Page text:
Thankfully, everything turned out okay. The Sprinter was recovered and all of our belongings were safe and sound. A crazy, stress-filled 18 hours. Thanks to everyone who reached out and offered support. Given the lengthy theft reports and insurance paper work we were dealing with at the police department, we hadn’t realized the extent of the response from the climbing community until after the van had been recovered. We were truly humbled. Thanks to everyone for your support and encouragement throughout. I’d like to thank my sister ,Tina, for being so pro-active after being awoken at midnight with the news. She really helped spread the word. If you have no idea what I am referring to, you can read about it here. But, please don’t mention it 😉

With that said, thanks for reading. We are hoping for a record breaking season in terms of overnight users. Thanks for making the Harvard Cabin what it has come to be. It’s constructed of wooden logs, but it is held upright by an amazing climbing community here in the Northeast! Let’s have another safe season on Mt. Washington. Come, enjoy a pinnacle backcountry experience at The Harvard Cabin!

Rich Palatino
Harvard Cabin Caretaker

Rich & Marcia

Rich and Marcia / Cabin Caretakers 2015/16

NOTE: Harvard Cabin is not affiliated with the Appalachian Mountain Club. Harvard Cabin is maintained by Harvard Mountaineering Club for use by the general public. The cabin is operated under a special-use permit granted by the USDA Forest Service. Cabin space and tent-sites are available on a first-come, first-serve basis between December 1st and March 31st each year. Specific instructions for staying at the cabin can be found online at http://www.HarvardMountaineering.org

Mt Washington Valley Ice Fest Recap – 2015

They save the best for last. The biggest Ice Fest in the Northeast was incredible this year. My only regret was that there was not enough time to do all I wanted, and not enough time to be with my friends.

I left home with 10 gallons of soup and two Helicopters. I returned with no soup and two intact helicopters ;-). Soup is not a hard sell when it is 10 degrees and I had a great time at Cathedral Ledge Sunday dishing up hot soup to cold and tired climbers. The weather was not the best for flying and my time was tight but I did manage to get some good footage of the valley and Whitehorse Ledge.

Sarah Hueniken, Jonathan Griffith and Miron Chlebosz gave great presentation to a full house. Miron gave us a look at the incredible Tatras Mountains in Poland and Jon had the audience in stitches and kept it moving with spectacular images! Jon is also into Drones and we had a great time talking as we watched Peter work “Black Magic” at Cathedral Ledge.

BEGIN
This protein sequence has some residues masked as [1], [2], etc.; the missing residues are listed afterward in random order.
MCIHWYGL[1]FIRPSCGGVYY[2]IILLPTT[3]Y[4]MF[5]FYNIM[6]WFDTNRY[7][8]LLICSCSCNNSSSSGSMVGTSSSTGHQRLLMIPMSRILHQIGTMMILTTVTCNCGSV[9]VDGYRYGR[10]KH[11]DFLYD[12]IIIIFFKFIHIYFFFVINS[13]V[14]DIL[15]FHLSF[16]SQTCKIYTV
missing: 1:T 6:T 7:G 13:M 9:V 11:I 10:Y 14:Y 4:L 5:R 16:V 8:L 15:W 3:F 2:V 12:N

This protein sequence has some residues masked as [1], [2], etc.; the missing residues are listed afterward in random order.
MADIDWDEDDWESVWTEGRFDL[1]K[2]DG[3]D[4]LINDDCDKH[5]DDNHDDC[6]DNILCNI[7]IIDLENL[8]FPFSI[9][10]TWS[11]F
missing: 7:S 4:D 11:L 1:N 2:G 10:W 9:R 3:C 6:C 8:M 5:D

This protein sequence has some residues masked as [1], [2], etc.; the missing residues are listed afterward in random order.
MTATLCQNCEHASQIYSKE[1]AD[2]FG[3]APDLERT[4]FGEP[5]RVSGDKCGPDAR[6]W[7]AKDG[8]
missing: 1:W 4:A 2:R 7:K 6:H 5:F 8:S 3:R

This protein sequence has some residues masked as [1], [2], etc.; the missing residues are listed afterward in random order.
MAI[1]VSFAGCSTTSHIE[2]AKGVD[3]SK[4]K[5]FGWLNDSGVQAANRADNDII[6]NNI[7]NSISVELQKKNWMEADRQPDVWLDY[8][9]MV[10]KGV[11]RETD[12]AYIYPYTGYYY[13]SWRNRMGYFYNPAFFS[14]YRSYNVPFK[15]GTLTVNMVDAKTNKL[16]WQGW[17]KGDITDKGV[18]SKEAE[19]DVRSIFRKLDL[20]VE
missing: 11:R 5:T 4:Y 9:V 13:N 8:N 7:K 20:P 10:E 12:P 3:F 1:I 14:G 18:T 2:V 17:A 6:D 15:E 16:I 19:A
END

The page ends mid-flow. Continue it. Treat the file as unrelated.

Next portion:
Ice fests are like a family reunion to me and I am sad that this was the last one of the season. I am already looking forward to next year.

Many thanks to Rick & Celia Wilcox, Brad White,  IMEIMCS guides, Guest guides, the Ice Fest Planning Team and all the people that make the MWV Ice Fest happen. Thank You!

And a special thank you to Courtney Ley for her help at the Ice Fest and all she does for NEice.

Enjoy the photos and videos below.

~Doug Millen

Some Great Climbing

Photos by Doug Millen and Majka Burhardt

A Few Ice Fest Photos

Photos by Krissy Noel Carey

Valley and Ledges by Ardu

Mt Washington Valley / Whitehorse Ledge, North Conway NH

I managed to get some free time between Ice Fest duties and meetings to do a little flying. I had never flown at Whitehorse Ledge so I meet up with Scott Barber (scottbarberfilm.com} Saturday morning to show DSC01158Scott my machines and test some new settings. Scott is just getting in flying and we had a lot of fun. I was able to catch some good footage of the Valley and the Ledge on my test flights Saturday,  and while heating the Soup up that afternoon. I wish the weather was better on Sunday when I had more time, but single digits, wind and snow grounded the fleet.

 

Flight by Ardu, flying, filming and editing by Doug Millen

Black Magic

Cathedral Ledge, North Conway NH

Peter Doucette working out the moves on Black Magic (M9) during the MWV Ice Fest 2015. Peter sent it clean on Tuesday, ground up placing gear the whole way. Nice work Peter!

Peter Doucette / Mountainsenseguides.com

Photos by Doug Millen

Apres fun at IME

 

MWV Ice Fest Recap & Thank You’s!

THANK_YOU

 The Guides and Crew

“The 2015 Mount Washington Ice Fest was hands down our best ever, but it only happened with many helping hands, talent, and passion! Wow, we are still coming down from an awesome high, we had a blast this year!”

See the full Thank You From the Ice Fest Crew